Sri Lankan living in India for over 30 years loses citizenship claim

The citizenship claim of a 45-year-old Sri Lankan woman, who has been staying in India for more than 30 years, married an Indian citizen and has a valid Aadhaar card, was rejected by the Madras high court, which said she had not made any application to the competent authority for conferment of her status as an Indian citizen so far, the Times of India reported.

As a result, Sayanthi would be deported to Sri Lanka, leaving behind her husband, and three children, including the petitioner – P Divya.

On June 22, Sayanthi arrived from Milan, Italy (where she was working as a waiter in a hotel). As soon as she landed in the Chennai airport, she approached the immigration authorities for an arrival clearance.

Authorities found that she had fraudulently obtained an Indian passport and that she had previously held a Sri Lankan passport, which was expired on October 11, 1994.

Since she wantonly suppressed the facts, she was denied entry into India and was sent to Sri Lanka on June 23. But since she falsely claimed to be an Indian, the Lankan authorities sent her back to India the same day. Once again, on June 24 she was sent back to Sri Lanka by Indian authorities.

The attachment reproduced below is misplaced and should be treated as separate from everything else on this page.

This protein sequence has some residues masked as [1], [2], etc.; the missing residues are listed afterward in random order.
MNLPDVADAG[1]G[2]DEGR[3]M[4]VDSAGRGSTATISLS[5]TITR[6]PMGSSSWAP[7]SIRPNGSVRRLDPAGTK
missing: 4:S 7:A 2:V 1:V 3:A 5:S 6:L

However, the Sri Lankan immigration authority did not grant arrival clearance to Sayanthi and requested the Indian immigration to send her back on the strength of a valid emergency travel document issued by the Sri Lankan Deputy High Commission.

Accordingly, the Sri Lankan deputy high commission was informed to issue an emergency travel document to facilitate her return to Sri Lanka. Thereafter, on June 24, an order was issued by the Foreigners Regional Registration Officer, Chennai restricting her movement under the Foreigners Act, 1946.

Assailing the move, Sayanthi’s daughter Divya approached the high court seeking direction to the authorities to relieve her mother from detention and allow her to travel to Italy to work.

Refusing her claim, Justice T Raja said, “The claim of the petitioner that by virtue of Section 5(1)(c) of the Citizenship Act, her mother has to be treated an Indian, is far from acceptance. The reason being, although she has produced Aadhaar card, driving license, voter identity card and the marriage registration certificate of her mother, she has not made any application before the competent authority seeking conferment of her status as an Indian citizen. Above all, since Sri Lankan government has admitted the status of her mother as Sri Lankan and also issued a passport inviting her to return to their country, the writ petition fails.” (Colombo Gazette)


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